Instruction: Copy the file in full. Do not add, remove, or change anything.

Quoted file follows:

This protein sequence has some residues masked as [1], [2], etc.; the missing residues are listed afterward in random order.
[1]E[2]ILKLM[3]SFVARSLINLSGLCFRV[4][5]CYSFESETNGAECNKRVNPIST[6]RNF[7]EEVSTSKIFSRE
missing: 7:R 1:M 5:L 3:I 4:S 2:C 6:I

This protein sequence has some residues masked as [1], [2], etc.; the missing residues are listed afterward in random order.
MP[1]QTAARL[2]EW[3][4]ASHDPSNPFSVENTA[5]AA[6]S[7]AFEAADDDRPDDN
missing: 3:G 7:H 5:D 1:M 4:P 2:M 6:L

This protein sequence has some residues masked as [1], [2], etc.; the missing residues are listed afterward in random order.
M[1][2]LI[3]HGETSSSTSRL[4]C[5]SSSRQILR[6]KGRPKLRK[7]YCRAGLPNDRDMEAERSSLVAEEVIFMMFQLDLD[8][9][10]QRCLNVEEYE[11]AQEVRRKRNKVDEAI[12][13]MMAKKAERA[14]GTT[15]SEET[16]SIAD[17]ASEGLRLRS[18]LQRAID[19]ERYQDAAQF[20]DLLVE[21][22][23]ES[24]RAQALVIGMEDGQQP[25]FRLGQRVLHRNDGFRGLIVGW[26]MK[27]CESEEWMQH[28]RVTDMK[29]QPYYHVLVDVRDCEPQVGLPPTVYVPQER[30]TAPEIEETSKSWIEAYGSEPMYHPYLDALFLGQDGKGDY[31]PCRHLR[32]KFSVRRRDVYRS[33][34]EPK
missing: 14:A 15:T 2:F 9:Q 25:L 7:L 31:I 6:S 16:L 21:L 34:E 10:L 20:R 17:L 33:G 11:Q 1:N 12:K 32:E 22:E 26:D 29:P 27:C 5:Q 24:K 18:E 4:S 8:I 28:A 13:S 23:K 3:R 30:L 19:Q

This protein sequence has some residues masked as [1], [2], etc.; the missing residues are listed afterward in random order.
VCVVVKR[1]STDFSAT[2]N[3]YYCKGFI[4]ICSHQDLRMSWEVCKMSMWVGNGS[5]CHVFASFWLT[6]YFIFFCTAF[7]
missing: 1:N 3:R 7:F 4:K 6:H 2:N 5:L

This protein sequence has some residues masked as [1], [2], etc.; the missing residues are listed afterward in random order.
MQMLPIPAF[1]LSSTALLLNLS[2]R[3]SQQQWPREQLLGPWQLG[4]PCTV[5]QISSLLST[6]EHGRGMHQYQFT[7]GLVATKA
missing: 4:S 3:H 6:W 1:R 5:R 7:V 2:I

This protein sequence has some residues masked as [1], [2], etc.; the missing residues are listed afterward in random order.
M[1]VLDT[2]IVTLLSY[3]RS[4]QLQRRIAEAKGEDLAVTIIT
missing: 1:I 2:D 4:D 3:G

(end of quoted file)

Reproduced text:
This protein sequence has some residues masked as [1], [2], etc.; the missing residues are listed afterward in random order.
[1]E[2]ILKLM[3]SFVARSLINLSGLCFRV[4][5]CYSFESETNGAECNKRVNPIST[6]RNF[7]EEVSTSKIFSRE
missing: 7:R 1:M 5:L 3:I 4:S 2:C 6:I

This protein sequence has some residues masked as [1], [2], etc.; the missing residues are listed afterward in random order.
MP[1]QTAARL[2]EW[3][4]ASHDPSNPFSVENTA[5]AA[6]S[7]AFEAADDDRPDDN
missing: 3:G 7:H 5:D 1:M 4:P 2:M 6:L

This protein sequence has some residues masked as [1], [2], etc.; the missing residues are listed afterward in random order.
M[1][2]LI[3]HGETSSSTSRL[4]C[5]SSSRQILR[6]KGRPKLRK[7]YCRAGLPNDRDMEAERSSLVAEEVIFMMFQLDLD[8][9][10]QRCLNVEEYE[11]AQEVRRKRNKVDEAI[12][13]MMAKKAERA[14]GTT[15]SEET[16]SIAD[17]ASEGLRLRS[18]LQRAID[19]ERYQDAAQF[20]DLLVE[21][22][23]ES[24]RAQALVIGMEDGQQP[25]FRLGQRVLHRNDGFRGLIVGW[26]MK[27]CESEEWMQH[28]RVTDMK[29]QPYYHVLVDVRDCEPQVGLPPTVYVPQER[30]TAPEIEETSKSWIEAYGSEPMYHPYLDALFLGQDGKGDY[31]PCRHLR[32]KFSVRRRDVYRS[33][34]EPK
missing: 14:A 15:T 2:F 9:Q 25:L 7:L 31:I 6:S 16:L 21:L 34:E 10:L 20:R 17:L 33:G 11:Q 1:N 12:K 32:E 22:E 26:D 29:P 27:C 5:Q 24:K 18:E 4:S 8:I 28:A 13:S 23:K 3:R 30:L 19:Q

This protein sequence has some residues masked as [1], [2], etc.; the missing residues are listed afterward in random order.
VCVVVKR[1]STDFSAT[2]N[3]YYCKGFI[4]ICSHQDLRMSWEVCKMSMWVGNGS[5]CHVFASFWLT[6]YFIFFCTAF[7]
missing: 1:N 3:R 7:F 4:K 6:H 2:N 5:L

This protein sequence has some residues masked as [1], [2], etc.; the missing residues are listed afterward in random order.
MQMLPIPAF[1]LSSTALLLNLS[2]R[3]SQQQWPREQLLGPWQLG[4]PCTV[5]QISSLLST[6]EHGRGMHQYQFT[7]GLVATKA
missing: 4:S 3:H 6:W 1:R 5:R 7:V 2:I

This protein sequence has some residues masked as [1], [2], etc.; the missing residues are listed afterward in random order.
M[1]VLDT[2]IVTLLSY[3]RS[4]QLQRRIAEAKGEDLAVTIIT
missing: 1:I 2:D 4:D 3:G